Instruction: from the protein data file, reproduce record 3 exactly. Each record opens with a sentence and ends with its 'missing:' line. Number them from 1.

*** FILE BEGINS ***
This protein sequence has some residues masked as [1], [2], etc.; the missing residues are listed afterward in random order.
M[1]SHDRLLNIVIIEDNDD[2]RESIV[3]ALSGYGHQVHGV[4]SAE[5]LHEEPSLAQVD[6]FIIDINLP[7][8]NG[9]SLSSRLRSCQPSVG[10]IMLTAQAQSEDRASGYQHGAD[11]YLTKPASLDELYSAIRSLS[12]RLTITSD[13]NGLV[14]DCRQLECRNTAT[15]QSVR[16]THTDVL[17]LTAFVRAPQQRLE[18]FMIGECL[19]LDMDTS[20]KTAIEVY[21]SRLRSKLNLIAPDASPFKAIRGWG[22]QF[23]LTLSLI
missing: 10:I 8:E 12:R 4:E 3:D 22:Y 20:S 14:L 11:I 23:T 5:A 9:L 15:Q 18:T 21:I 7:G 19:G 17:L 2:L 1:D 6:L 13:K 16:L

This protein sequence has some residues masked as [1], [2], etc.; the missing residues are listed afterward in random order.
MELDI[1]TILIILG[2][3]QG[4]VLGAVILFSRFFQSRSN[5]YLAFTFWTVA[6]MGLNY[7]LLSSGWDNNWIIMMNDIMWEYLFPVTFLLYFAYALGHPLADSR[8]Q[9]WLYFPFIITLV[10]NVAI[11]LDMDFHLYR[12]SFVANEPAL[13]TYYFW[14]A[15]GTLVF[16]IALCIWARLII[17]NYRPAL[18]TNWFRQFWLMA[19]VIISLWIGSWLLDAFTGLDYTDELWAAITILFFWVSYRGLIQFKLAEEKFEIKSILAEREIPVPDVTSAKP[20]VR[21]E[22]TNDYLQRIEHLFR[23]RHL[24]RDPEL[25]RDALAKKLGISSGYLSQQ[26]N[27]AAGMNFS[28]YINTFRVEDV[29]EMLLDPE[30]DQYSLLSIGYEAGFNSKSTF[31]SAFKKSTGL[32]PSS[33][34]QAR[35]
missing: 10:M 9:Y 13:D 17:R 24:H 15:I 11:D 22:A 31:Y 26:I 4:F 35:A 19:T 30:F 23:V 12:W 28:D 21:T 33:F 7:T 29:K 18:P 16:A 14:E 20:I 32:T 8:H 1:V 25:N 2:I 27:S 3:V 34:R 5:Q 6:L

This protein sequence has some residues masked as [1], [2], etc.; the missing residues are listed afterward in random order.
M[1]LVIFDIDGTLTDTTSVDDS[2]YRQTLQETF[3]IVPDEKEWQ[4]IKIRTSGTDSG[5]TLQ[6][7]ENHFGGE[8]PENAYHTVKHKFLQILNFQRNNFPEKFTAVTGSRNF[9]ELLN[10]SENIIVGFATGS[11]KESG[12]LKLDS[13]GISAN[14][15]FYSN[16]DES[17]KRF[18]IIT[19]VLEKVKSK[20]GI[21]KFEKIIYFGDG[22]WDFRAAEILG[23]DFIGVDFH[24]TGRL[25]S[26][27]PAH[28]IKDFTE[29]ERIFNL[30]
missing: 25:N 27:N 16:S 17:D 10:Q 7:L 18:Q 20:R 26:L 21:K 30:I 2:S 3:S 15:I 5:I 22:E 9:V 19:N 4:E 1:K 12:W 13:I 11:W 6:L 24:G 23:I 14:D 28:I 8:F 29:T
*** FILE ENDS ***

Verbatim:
This protein sequence has some residues masked as [1], [2], etc.; the missing residues are listed afterward in random order.
M[1]LVIFDIDGTLTDTTSVDDS[2]YRQTLQETF[3]IVPDEKEWQ[4]IKIRTSGTDSG[5]TLQ[6][7]ENHFGGE[8]PENAYHTVKHKFLQILNFQRNNFPEKFTAVTGSRNF[9]ELLN[10]SENIIVGFATGS[11]KESG[12]LKLDS[13]GISAN[14][15]FYSN[16]DES[17]KRF[18]IIT[19]VLEKVKSK[20]GI[21]KFEKIIYFGDG[22]WDFRAAEILG[23]DFIGVDFH[24]TGRL[25]S[26][27]PAH[28]IKDFTE[29]ERIFNL[30]
missing: 25:N 27:N 16:S 17:D 10:Q 7:L 18:Q 20:R 26:L 21:K 30:I 2:S 3:S 15:I 5:I 22:E 9:V 19:N 4:E 1:K 12:W 13:I 11:W 6:L 24:G 23:I 14:D 28:I 8:F 29:T